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Middle Atlantic River Forecast Center
 
 

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Water Resources Outlook - Southern MARFC Area
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Map of the Southern Water Resources Outlook Region

January 22, 2015 January has been dry in western Maryland, the eastern panhandle of West Virginia, as well as central and western Virginia where precipitation amounts have been about an inch below normal. For Delaware, the rest of Maryland, and eastern Virginia, precipitation has been normal to an inch and a half above. Temperatures have been averaging normal to a degree or two below. Over the past 90 days, precipitation in western Maryland, the eastern panhandle of West Virginia, as well as central and western Virginia has been 2 to 3 ½ inches below average. The remainder of the area (Delaware, the rest of Maryland, and eastern Virginia) has been closer to average.

For calendar year 2014, precipitation for much of far western Maryland, the eastern panhandle of West Virginia, and west-central Virginia was 6 to as much as 13 inches below normal. On the other hand, northeast and central Maryland as well as northern Virginia were wet running 6 to 11 inches above normal. Temperatures for 2014 were near normal in Delaware but below normal in Maryland, West Virginia, and Virginia.

Snow is still fairly minimal with depths of 1 to as much as 5 inches reported in much of Maryland, the eastern panhandle of West Virginia, Delaware, and northern-most Virginia. The water equivalent in this snow, or the amount of water that will be released when it melts, is under ½ inch. This amount of snow will have minimal or no hydrologic significance.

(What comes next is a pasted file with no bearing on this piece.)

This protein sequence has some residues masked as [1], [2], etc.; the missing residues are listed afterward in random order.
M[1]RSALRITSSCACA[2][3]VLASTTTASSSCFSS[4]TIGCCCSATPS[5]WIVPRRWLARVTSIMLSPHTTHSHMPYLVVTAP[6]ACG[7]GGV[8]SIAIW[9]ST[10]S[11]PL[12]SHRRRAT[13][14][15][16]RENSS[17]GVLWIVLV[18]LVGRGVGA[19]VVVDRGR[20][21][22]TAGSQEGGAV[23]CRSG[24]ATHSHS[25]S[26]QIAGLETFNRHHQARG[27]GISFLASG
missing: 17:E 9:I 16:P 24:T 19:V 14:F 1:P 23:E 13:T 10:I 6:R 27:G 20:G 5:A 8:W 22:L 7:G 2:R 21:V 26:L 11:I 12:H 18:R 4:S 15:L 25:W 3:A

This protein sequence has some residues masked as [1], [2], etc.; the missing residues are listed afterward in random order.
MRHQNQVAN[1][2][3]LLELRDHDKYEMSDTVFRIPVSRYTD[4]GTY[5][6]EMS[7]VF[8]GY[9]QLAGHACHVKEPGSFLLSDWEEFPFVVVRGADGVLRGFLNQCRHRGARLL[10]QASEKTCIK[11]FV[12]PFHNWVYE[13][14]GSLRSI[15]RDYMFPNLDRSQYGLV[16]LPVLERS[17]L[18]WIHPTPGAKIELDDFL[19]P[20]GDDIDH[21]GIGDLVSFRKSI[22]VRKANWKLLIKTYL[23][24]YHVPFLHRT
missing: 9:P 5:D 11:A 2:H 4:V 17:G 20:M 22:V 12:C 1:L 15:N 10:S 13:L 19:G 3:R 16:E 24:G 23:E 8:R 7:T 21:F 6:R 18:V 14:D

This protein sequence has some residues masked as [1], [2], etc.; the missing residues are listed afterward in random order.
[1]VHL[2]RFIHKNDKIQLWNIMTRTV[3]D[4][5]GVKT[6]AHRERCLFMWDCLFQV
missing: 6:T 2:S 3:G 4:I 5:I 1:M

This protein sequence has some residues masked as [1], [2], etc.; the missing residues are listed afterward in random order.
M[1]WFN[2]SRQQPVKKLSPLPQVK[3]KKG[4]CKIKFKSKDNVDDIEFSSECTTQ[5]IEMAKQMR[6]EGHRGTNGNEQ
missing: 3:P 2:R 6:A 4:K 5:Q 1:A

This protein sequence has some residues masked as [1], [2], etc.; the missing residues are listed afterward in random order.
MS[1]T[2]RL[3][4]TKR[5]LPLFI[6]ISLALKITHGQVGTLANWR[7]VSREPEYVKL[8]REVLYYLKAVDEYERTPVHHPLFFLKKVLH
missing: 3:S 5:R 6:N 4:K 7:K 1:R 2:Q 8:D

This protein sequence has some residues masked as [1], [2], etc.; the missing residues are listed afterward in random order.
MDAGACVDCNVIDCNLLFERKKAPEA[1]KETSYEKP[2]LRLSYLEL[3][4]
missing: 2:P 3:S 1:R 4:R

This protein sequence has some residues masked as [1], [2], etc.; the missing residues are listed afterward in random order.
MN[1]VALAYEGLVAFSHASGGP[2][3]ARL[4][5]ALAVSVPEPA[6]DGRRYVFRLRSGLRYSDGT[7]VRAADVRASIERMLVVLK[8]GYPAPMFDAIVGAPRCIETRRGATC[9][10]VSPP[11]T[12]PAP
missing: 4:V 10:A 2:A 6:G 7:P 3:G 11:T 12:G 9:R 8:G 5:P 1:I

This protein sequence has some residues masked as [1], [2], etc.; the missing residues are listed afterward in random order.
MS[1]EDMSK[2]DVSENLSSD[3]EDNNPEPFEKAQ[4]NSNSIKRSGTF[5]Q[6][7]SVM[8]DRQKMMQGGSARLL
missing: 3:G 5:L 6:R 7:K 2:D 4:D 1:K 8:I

Current (January 22) streamflow data from the U.S. Geological Survey shows that streamflows are near or below normal. Groundwater levels are averaging near normal.

The weather outlook into early February calls for near or above average precipitation with the above average most likely to be along the coast. Temperatures are expected to be below or even much below normal. The NWS Climate Prediction Center's 30 day outlook for February as well as the 90 day outlook for February through April calls for near average precipitation and temperatures.

The outlook for water resources and water supplies is good for the southern portion of the MARFC service area. Sufficient precipitation coupled with the time of year has offset longer term dry weather. However, longer term precipitation deficiencies are becoming evident for much of western Maryland, the eastern panhandle of West Virginia, and Virginia. This area will be monitored in upcoming weeks should precipitation remain low.

End.

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Middle Atlantic River Forecast Center
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Page Author: Jason Nolan
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Page last modified: October 29, 2014 23:00
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